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Social Classes Quotes in All's Well that Ends Well

Below you will find the important quotes in All's Well that Ends Well related to the theme of Social Classes.
Act 1, Scene 1 Quotes

My imagination
Carries no favor in ‘t but Bertram’s.
I am undone. There is no living, none,
If Bertram be away. ‘Twere all one
That I should love a bright particular star
And think to wed it, he is so above me.

Related Characters: Helen (speaker), Bertram
Page Number: 1.1.87-92
Explanation and Analysis:

This quote brings up a force that will move the action forward for the entire play: Helen's desperate and unremitting love for Bertram. At this moment, however, Helen firmly believes that she loves hopelessly: he is as far away from her as a "star" is from humans, because of his social class and noble birth.

Despite Helen's pessimism, she still cannot rid herself of her passion. Instead, she tells us, "There is no living...If Bertram be away." This statement will remain true as the play continues--Helen simply cannot bear to be away from Bertram, and will follow him, no matter the cost. 

These opposing emotions create a consistent sense of conflict within Helen. She assumes that she does not deserve Bertram, yet cannot help but love him. The characters around Helen (and the audience) take quite a different attitude, however: to them, it is the proud and shallow Bertram who is unworthy of Helen's love.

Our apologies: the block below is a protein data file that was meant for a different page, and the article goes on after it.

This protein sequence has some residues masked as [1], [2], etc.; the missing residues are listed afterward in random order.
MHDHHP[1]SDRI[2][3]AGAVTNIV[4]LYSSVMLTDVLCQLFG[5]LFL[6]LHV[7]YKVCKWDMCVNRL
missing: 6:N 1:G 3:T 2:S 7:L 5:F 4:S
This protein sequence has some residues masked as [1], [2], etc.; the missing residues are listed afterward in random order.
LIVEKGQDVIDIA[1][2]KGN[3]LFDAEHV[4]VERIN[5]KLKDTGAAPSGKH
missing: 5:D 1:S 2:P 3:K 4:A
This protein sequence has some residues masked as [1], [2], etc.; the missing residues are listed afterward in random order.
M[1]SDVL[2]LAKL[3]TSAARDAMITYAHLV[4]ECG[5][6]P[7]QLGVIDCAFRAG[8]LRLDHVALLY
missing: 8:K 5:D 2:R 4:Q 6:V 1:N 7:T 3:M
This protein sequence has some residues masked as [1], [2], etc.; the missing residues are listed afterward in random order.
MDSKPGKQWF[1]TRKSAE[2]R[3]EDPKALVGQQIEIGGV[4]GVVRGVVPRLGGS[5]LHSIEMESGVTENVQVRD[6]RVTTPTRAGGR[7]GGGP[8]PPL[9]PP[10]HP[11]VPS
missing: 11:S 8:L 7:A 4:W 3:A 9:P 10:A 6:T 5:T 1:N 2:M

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Act 1, Scene 3 Quotes

Pardon, madam.
The Count Rossillion cannot be my brother.
I am from humble, he from honored name;
No note upon my parents, his all noble.
My master, my dear lord he is, and I
His servant live and will his vassal die.
He must not be my brother.

Related Characters: Helen (speaker), Bertram
Page Number: 1.3.159-165
Explanation and Analysis:

Helen converses with the Countess, who--secretly knowing of Helen's love for Bertram--calls herself Helen's "mother." Helen, however, reacts with violent dismay: she explains that however close she may be to the family, she could never refer to Bertram as her "brother."

At least on the surface, Helen claims that her upset comes from her own "humble" station. She thinks of Bertram as her "master" and her "lord." She is not his equal, and therefore could never be related to him. Her birth is too low and his too high for them to be a part of the same family.